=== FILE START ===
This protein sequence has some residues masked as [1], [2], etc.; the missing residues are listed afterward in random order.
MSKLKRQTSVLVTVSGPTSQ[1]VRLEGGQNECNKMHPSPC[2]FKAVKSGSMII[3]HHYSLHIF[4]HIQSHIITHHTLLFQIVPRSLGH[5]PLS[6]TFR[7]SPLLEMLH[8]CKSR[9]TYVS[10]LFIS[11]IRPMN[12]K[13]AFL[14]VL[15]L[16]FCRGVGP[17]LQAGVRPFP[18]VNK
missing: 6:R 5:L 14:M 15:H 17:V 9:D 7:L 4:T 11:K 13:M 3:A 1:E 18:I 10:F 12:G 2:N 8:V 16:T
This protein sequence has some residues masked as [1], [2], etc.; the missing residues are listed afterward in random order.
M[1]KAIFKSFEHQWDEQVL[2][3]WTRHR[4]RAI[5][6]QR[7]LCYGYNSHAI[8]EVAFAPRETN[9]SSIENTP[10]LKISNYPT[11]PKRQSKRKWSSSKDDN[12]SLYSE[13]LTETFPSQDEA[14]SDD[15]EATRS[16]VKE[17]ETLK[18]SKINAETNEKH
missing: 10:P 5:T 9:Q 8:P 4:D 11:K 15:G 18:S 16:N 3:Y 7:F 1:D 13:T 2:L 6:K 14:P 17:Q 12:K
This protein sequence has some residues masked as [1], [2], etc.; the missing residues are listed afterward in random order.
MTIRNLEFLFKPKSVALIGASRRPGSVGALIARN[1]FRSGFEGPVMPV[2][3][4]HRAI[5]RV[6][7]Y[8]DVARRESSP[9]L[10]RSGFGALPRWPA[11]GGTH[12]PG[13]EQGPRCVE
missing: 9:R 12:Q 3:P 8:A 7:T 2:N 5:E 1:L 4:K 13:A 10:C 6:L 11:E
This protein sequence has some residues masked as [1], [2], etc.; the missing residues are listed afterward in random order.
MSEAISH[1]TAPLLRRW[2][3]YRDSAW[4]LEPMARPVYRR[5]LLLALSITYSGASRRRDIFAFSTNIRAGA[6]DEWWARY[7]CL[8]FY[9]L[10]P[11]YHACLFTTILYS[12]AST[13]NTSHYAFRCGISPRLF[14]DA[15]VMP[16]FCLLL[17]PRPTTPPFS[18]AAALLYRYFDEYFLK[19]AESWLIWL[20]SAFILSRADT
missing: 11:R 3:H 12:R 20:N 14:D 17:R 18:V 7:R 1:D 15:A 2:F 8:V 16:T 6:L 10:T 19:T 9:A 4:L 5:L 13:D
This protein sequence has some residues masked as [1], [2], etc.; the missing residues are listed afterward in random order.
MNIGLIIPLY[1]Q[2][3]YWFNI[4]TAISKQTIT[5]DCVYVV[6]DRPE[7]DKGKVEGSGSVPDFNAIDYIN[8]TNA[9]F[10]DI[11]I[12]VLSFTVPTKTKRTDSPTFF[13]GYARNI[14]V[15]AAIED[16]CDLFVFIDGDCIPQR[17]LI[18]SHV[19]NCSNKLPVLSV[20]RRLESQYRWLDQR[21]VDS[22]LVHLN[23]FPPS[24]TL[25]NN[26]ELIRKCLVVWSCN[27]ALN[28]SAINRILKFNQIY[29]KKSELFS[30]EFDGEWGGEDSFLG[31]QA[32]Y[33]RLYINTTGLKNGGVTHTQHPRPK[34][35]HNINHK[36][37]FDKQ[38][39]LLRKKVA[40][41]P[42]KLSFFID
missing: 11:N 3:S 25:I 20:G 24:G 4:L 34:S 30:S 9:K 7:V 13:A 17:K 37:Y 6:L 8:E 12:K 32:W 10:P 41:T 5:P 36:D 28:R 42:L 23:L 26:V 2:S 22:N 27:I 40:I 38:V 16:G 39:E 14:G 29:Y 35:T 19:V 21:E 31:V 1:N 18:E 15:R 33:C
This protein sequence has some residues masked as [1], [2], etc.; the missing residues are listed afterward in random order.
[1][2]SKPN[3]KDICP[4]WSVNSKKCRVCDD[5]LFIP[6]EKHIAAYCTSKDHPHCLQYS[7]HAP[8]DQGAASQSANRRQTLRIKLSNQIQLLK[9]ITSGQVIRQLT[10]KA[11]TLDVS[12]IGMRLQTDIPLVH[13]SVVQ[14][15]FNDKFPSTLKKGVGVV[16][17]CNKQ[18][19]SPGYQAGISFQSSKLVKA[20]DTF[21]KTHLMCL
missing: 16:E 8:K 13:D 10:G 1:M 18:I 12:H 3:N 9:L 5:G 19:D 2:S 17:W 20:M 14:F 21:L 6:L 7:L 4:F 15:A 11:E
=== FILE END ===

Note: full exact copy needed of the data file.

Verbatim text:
This protein sequence has some residues masked as [1], [2], etc.; the missing residues are listed afterward in random order.
MSKLKRQTSVLVTVSGPTSQ[1]VRLEGGQNECNKMHPSPC[2]FKAVKSGSMII[3]HHYSLHIF[4]HIQSHIITHHTLLFQIVPRSLGH[5]PLS[6]TFR[7]SPLLEMLH[8]CKSR[9]TYVS[10]LFIS[11]IRPMN[12]K[13]AFL[14]VL[15]L[16]FCRGVGP[17]LQAGVRPFP[18]VNK
missing: 6:R 5:L 14:M 15:H 17:V 9:D 7:L 4:T 11:K 13:M 3:A 1:E 18:I 10:F 12:G 2:N 8:V 16:T
This protein sequence has some residues masked as [1], [2], etc.; the missing residues are listed afterward in random order.
M[1]KAIFKSFEHQWDEQVL[2][3]WTRHR[4]RAI[5][6]QR[7]LCYGYNSHAI[8]EVAFAPRETN[9]SSIENTP[10]LKISNYPT[11]PKRQSKRKWSSSKDDN[12]SLYSE[13]LTETFPSQDEA[14]SDD[15]EATRS[16]VKE[17]ETLK[18]SKINAETNEKH
missing: 10:P 5:T 9:Q 8:P 4:D 11:K 15:G 18:S 16:N 3:Y 7:F 1:D 13:T 2:L 6:K 14:P 17:Q 12:K
This protein sequence has some residues masked as [1], [2], etc.; the missing residues are listed afterward in random order.
MTIRNLEFLFKPKSVALIGASRRPGSVGALIARN[1]FRSGFEGPVMPV[2][3][4]HRAI[5]RV[6][7]Y[8]DVARRESSP[9]L[10]RSGFGALPRWPA[11]GGTH[12]PG[13]EQGPRCVE
missing: 9:R 12:Q 3:P 8:A 7:T 2:N 5:E 1:L 4:K 13:A 10:C 6:L 11:E
This protein sequence has some residues masked as [1], [2], etc.; the missing residues are listed afterward in random order.
MSEAISH[1]TAPLLRRW[2][3]YRDSAW[4]LEPMARPVYRR[5]LLLALSITYSGASRRRDIFAFSTNIRAGA[6]DEWWARY[7]CL[8]FY[9]L[10]P[11]YHACLFTTILYS[12]AST[13]NTSHYAFRCGISPRLF[14]DA[15]VMP[16]FCLLL[17]PRPTTPPFS[18]AAALLYRYFDEYFLK[19]AESWLIWL[20]SAFILSRADT
missing: 11:R 3:H 12:R 20:N 14:D 17:R 18:V 7:R 1:D 15:A 2:F 8:V 16:T 6:L 10:T 19:T 9:A 4:L 5:L 13:D
This protein sequence has some residues masked as [1], [2], etc.; the missing residues are listed afterward in random order.
MNIGLIIPLY[1]Q[2][3]YWFNI[4]TAISKQTIT[5]DCVYVV[6]DRPE[7]DKGKVEGSGSVPDFNAIDYIN[8]TNA[9]F[10]DI[11]I[12]VLSFTVPTKTKRTDSPTFF[13]GYARNI[14]V[15]AAIED[16]CDLFVFIDGDCIPQR[17]LI[18]SHV[19]NCSNKLPVLSV[20]RRLESQYRWLDQR[21]VDS[22]LVHLN[23]FPPS[24]TL[25]NN[26]ELIRKCLVVWSCN[27]ALN[28]SAINRILKFNQIY[29]KKSELFS[30]EFDGEWGGEDSFLG[31]QA[32]Y[33]RLYINTTGLKNGGVTHTQHPRPK[34][35]HNINHK[36][37]FDKQ[38][39]LLRKKVA[40][41]P[42]KLSFFID
missing: 11:N 3:S 25:I 20:G 24:G 4:L 34:S 30:S 9:K 7:V 13:A 17:K 37:Y 6:L 8:E 12:K 32:W 10:P 41:T 5:P 36:D 28:R 42:L 23:L 26:V 2:S 22:N 27:I 40:I 38:V 16:G 39:E 14:G 29:Y 35:T 19:V 21:E 31:V 1:N 18:E 15:R 33:C
This protein sequence has some residues masked as [1], [2], etc.; the missing residues are listed afterward in random order.
[1][2]SKPN[3]KDICP[4]WSVNSKKCRVCDD[5]LFIP[6]EKHIAAYCTSKDHPHCLQYS[7]HAP[8]DQGAASQSANRRQTLRIKLSNQIQLLK[9]ITSGQVIRQLT[10]KA[11]TLDVS[12]IGMRLQTDIPLVH[13]SVVQ[14][15]FNDKFPSTLKKGVGVV[16][17]CNKQ[18][19]SPGYQAGISFQSSKLVKA[20]DTF[21]KTHLMCL
missing: 16:E 8:K 13:D 10:G 1:M 18:I 12:H 3:N 9:L 5:G 19:D 2:S 17:W 20:M 14:F 21:L 6:L 7:L 4:F 15:A 11:E